The UKPA have announced their new multi horse rules for 2022, in a move that is guaranteed to please some members while highly annoying others. During 2021 the UKPA carried out a trial and allowed A grade players to use multiple horses in nearly every tournament, with no restrictions on the number of horses in use, as well as allowing multiple horses in other grades in a few select tournaments. After the end of the season they carried out a survey of the entire membership to get feedback and decide how to proceed for 2022.
Many expected that the result would be a foregone conclusion, with the A grade as a minimum allowed to continue using multiple horses and many thinking it would then be extended down the grades, if not in 2022 then in future years. However, instead the UKPA has announced that they will instead go back to a system more similar to the one in place pre 2021, with four tournaments designated as multi horse tournaments in which all grades can use up to two horses in the tournament. These tournaments do not include the National Championships. Pre 2021 the UKPA used to designate the first two or three tournaments of the year as multi horse and often any tournaments after the national championships were also multi horse tournaments (editor’s note: and even if they weren’t officially designated to be honest by that stage of the season everyone had stopped caring about the rules anyway….).
The reason for this decision seems to be the UKPA’s desire to strike a balance between allowing more opportunities to develop young horses, while not making the sport be more expensive, appear more elitist or risk creating a two tier system for players who could not afford multiple horses. These were always potentially going to be the competing factors but there were two other factors that were expected to push the decision in the other direction. Firstly, there was pressure from some in the A grade to allow multiple horses to ensure the overall pace of the grade and individual games remained fast all weekend, to help get players ready for the next World Cup. Secondly, there was the horse welfare argument that some players used, that more horses meant less playing time per horse and this would ensure overall longer playing careers. However, there were also counter arguments that actually players having multiple horses meant they would have less focused on making sure each one was appropriately fit for a full game if required, and might be more willing to risk an injury on one horse as they had others to play.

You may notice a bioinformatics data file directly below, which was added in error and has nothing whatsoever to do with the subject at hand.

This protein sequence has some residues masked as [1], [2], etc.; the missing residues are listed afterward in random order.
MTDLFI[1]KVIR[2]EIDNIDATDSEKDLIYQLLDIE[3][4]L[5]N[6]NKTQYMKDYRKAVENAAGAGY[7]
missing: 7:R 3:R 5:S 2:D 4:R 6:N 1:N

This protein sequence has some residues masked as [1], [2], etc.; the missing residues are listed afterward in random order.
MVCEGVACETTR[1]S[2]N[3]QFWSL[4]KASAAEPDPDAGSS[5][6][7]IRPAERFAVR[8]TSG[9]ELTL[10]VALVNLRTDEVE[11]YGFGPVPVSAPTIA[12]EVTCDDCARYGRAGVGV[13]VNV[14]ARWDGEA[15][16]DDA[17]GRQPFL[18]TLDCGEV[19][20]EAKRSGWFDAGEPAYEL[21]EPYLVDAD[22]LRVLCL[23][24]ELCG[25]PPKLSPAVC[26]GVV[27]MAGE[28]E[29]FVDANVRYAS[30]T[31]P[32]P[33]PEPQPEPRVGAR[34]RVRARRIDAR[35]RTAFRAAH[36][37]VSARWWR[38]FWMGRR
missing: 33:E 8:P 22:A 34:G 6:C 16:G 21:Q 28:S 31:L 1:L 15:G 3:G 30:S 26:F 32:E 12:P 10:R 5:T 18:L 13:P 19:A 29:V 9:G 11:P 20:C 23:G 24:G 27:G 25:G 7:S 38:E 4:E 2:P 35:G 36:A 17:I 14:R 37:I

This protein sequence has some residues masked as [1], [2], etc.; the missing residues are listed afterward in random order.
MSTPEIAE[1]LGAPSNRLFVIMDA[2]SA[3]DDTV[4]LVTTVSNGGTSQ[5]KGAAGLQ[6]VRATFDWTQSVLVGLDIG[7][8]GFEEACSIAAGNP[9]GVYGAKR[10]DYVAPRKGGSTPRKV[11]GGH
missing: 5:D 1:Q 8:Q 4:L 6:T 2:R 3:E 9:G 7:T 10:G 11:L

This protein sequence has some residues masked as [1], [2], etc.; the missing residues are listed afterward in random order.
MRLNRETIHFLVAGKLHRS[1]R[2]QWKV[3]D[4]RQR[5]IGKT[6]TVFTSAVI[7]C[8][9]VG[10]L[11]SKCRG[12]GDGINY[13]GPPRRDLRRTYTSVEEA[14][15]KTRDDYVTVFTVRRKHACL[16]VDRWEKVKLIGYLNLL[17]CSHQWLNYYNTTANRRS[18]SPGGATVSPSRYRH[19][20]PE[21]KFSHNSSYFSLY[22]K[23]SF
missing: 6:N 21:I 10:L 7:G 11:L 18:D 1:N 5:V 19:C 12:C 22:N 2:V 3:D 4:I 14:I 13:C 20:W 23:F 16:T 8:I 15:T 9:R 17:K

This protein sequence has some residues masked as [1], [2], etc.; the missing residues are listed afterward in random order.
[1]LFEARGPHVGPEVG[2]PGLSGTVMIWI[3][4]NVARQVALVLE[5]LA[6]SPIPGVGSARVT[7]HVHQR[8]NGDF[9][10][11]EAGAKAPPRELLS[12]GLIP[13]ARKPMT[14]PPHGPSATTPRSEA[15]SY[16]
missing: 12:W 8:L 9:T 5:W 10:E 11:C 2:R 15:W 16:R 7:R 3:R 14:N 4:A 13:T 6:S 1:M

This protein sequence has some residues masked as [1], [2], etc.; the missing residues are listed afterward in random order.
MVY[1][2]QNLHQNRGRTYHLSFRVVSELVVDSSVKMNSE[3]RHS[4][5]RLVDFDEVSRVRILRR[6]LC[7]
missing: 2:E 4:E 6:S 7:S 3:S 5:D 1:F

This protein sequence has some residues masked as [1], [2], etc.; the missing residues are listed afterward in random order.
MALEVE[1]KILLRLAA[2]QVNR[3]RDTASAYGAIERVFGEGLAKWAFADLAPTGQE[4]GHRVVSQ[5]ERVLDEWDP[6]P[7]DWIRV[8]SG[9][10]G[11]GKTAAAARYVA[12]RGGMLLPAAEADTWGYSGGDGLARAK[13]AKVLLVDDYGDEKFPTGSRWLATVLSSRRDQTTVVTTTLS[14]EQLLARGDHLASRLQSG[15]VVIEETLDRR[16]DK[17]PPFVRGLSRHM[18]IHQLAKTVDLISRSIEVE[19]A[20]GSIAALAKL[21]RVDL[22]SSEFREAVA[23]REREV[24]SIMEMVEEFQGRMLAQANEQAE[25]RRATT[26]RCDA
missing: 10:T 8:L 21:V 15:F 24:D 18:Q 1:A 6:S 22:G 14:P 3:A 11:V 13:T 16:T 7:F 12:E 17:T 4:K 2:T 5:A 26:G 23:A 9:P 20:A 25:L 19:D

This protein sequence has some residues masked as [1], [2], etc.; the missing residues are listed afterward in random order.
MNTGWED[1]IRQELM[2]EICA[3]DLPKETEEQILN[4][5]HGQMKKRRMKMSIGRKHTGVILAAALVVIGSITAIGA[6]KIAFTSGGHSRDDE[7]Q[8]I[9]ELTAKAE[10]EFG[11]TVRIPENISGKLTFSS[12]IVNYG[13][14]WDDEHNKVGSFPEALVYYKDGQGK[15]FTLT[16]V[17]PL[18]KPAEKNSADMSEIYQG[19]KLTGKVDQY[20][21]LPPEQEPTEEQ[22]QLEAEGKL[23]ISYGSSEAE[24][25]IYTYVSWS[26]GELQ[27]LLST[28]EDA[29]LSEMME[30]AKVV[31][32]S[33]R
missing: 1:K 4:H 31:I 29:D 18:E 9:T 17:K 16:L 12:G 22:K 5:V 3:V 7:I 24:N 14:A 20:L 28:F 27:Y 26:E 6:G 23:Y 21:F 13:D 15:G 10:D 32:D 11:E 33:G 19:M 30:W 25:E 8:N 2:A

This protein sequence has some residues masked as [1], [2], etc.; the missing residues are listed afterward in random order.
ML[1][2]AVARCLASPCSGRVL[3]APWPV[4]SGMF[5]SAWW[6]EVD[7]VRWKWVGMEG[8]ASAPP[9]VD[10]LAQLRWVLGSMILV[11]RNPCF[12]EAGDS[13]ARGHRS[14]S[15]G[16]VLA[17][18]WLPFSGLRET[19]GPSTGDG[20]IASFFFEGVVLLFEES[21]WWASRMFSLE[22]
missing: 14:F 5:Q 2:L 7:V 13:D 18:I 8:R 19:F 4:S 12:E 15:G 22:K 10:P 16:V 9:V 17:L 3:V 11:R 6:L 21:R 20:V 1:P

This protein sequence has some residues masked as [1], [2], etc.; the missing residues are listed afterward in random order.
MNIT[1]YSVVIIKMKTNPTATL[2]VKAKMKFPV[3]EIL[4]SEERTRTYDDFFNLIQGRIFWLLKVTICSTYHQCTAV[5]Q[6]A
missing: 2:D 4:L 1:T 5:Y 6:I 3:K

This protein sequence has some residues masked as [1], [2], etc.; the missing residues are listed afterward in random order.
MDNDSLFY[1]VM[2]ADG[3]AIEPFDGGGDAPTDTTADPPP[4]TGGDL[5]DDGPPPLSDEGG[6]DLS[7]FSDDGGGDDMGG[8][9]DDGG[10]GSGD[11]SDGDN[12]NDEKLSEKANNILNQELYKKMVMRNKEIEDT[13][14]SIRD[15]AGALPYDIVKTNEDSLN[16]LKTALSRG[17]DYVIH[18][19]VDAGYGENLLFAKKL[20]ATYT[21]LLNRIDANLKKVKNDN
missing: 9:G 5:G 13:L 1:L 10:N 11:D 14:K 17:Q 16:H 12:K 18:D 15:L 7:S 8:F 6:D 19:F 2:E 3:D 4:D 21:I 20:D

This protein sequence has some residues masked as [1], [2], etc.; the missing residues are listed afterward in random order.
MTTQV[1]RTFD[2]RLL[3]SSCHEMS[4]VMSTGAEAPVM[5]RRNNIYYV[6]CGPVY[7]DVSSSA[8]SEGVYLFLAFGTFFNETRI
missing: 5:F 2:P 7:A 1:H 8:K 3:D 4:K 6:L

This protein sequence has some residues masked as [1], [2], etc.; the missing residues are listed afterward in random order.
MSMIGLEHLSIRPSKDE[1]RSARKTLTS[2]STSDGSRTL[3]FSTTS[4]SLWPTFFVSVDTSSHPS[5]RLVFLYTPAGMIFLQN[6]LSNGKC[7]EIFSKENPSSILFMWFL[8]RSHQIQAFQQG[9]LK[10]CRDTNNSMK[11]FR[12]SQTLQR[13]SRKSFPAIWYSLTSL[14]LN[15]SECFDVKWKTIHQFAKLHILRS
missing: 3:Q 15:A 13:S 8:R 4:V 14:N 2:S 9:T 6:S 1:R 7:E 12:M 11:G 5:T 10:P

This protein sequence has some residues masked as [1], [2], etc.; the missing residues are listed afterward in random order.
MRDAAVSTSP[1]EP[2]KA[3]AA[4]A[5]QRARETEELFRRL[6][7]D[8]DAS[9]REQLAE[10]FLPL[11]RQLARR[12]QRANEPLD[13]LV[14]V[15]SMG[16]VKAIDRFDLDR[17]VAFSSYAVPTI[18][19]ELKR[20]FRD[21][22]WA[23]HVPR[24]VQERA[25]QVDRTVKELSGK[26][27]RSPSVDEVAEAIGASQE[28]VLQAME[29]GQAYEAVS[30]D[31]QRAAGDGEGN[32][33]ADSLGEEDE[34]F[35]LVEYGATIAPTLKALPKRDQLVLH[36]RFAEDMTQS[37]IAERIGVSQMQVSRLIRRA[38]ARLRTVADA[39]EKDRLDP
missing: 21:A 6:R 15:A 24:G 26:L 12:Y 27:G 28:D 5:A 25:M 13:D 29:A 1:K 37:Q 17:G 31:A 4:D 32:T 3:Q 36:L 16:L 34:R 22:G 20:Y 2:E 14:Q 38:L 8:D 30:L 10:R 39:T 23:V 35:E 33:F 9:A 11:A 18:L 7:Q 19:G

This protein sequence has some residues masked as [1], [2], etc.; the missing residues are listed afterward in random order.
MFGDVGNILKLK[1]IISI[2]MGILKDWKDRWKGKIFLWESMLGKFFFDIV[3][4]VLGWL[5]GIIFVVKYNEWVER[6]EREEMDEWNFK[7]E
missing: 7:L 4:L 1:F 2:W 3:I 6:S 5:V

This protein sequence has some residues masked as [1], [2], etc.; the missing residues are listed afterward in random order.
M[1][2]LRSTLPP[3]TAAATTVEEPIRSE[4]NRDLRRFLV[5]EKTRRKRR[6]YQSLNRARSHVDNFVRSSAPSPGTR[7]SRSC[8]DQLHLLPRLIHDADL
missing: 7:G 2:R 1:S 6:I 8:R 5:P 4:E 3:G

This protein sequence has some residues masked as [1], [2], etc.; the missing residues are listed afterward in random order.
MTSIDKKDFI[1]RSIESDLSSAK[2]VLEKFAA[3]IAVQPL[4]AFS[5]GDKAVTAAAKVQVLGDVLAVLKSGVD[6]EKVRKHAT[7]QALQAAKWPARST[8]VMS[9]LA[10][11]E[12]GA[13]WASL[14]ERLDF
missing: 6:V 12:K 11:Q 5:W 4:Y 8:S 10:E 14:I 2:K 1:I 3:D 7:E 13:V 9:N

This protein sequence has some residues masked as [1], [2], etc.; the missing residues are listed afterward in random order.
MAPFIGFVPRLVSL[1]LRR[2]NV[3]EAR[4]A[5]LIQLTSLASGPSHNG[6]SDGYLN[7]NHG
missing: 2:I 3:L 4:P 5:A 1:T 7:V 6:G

Overall the UKPA seems to have decided that they need to continue to strike a balance between all these competing factors. This will definitely anger some of those at the top of the sport, with one anonymous A grader telling us, “This is complete balderdash, we are considering legal action. We have been feeding strings of horses all winter ready for the 2022 season and now we can only play two? And we can’t even use them at Nationals? I’m sorely tempted to stand for election at the UKPA AGM in November. I mean, I won’t because that’s all far too much work but I am sorely tempted, you mark my words!” (editor’s note: When we say “Anonymous” we could also perhaps say “Imaginary”…..).
Interestingly, though it is worth noting that of the two teams that made the A grade final last year, Kent Target and Highlanders, it was certainly not the case that all players had two or more horses for the tournament, with many still simply having one top horse that they relied on throughout, and it would seem possible, given the decision that the UKPA have taken, that they did receive feedback from A grade players who did not support multi horse tournaments becoming the rule for the whole season. The UKPA have not published detailed feedback by grade, however they have produced a summary of the feedback they received and this, along with more detailed explanations of the rules, can be found here. What is clear from the decision they have taken is there must have been a fairly high level of negative feedback from players. (editor’s note: the other option is they have been bought off in the best traditions of UK governments.)
So for the moment UK Polocrosse can continue to say it is the “King of the One Horse Sports”. However, one thing we are sure of is the multi horse debate probably won’t just disappear and we would expect to hear far more about it from both its supporters and its opponents!